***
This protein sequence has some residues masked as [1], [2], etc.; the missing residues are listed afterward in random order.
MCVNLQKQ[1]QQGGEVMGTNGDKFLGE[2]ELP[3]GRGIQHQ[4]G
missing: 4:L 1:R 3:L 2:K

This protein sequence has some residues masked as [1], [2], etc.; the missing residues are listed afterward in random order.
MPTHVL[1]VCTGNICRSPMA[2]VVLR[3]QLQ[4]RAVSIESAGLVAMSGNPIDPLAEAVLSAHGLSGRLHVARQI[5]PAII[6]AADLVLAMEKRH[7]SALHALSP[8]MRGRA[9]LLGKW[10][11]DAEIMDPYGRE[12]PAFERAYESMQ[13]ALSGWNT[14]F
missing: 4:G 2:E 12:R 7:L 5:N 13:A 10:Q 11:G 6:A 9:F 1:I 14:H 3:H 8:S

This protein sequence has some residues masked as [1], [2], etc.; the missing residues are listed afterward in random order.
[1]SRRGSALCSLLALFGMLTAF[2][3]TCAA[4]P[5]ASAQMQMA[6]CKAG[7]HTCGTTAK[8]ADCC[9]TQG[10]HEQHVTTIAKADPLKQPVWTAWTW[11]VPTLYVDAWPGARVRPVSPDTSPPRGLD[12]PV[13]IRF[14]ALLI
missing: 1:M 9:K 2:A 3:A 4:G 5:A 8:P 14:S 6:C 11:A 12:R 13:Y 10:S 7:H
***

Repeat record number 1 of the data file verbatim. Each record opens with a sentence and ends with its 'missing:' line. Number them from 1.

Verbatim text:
This protein sequence has some residues masked as [1], [2], etc.; the missing residues are listed afterward in random order.
MCVNLQKQ[1]QQGGEVMGTNGDKFLGE[2]ELP[3]GRGIQHQ[4]G
missing: 4:L 1:R 3:L 2:K